Published on 30 November 2020 in Blasphemy news

Egypt’s crackdown on religious insult

The End Blasphemy Laws Coalition is concerned by reports that the Egyptian authorities have issued several arrest warrants against citizens, both Christian and Muslim, who face accusations of blasphemy.

Those facing accusations of blasphemy include: two Christian men accused of insulting Islam in a YouTube video in which they discussed prayer; a Christian teacher and a Muslim child, who allegedly posted ‘blasphemous’ comments on Facebook; a Muslim comedian for reportedly mocking the hosts of the Holy Quran Radio Station during his stand-up comedy show.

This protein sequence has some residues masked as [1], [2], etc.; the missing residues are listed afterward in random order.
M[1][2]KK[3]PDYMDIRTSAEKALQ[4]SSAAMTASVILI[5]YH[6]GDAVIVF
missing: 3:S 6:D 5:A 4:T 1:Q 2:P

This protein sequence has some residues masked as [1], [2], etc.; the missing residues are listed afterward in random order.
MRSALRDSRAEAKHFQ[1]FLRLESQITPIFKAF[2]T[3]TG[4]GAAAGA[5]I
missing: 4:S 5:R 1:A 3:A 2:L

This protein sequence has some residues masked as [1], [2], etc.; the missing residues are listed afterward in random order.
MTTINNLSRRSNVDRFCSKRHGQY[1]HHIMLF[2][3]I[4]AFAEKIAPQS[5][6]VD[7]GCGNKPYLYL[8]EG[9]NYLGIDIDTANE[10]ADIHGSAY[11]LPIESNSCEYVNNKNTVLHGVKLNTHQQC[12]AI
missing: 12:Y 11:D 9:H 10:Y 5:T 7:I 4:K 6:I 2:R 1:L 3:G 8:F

The arrests come in the context of a wider and ongoing crackdown on dissent under the pretext of the fight against terrorism that in recent weeks and months has seen the arrest of journalists, artists, human rights advocates and politicians critical of the government, including its handling of the COVID-19 pandemic. 

The Egyptian Criminal Code explicitly outlaws blasphemy. Nestled among prohibitions on advocating “extremist thoughts”, “instigating sedition” or “prejudicing national security”, Article 98 (f) also outlaws “disdaining and contempting [sic] any of the heavenly religions or the sects belonging thereto” with jail terms from six months to five years and/or fines of up to 1,000 Egyptian Pounds (approximately US$ 64).

The “heavenly religions” refers only to the Jewish, Christian and Muslim religions. The law has been used to limit the freedom of speech of religious minorities and non-religious groups alike.